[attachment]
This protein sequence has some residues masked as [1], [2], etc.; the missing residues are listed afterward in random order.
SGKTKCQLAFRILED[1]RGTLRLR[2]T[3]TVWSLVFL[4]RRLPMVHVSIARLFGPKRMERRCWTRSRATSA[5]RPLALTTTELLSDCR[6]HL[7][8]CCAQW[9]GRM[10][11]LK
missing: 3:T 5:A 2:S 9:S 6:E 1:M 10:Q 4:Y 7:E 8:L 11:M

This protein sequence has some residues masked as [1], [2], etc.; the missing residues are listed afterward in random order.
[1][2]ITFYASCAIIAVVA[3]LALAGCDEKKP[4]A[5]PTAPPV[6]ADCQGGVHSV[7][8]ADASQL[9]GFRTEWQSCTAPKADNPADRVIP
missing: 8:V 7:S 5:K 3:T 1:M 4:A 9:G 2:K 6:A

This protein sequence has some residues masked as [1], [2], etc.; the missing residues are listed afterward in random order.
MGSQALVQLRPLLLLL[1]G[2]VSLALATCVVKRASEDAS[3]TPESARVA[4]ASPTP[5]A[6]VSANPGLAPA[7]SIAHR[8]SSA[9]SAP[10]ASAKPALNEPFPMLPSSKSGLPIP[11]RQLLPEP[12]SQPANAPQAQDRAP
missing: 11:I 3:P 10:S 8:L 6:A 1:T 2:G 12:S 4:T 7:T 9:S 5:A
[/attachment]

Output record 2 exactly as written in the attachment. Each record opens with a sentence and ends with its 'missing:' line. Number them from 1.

This protein sequence has some residues masked as [1], [2], etc.; the missing residues are listed afterward in random order.
[1][2]ITFYASCAIIAVVA[3]LALAGCDEKKP[4]A[5]PTAPPV[6]ADCQGGVHSV[7][8]ADASQL[9]GFRTEWQSCTAPKADNPADRVIP
missing: 8:V 7:S 5:K 3:T 1:M 4:A 9:G 2:K 6:A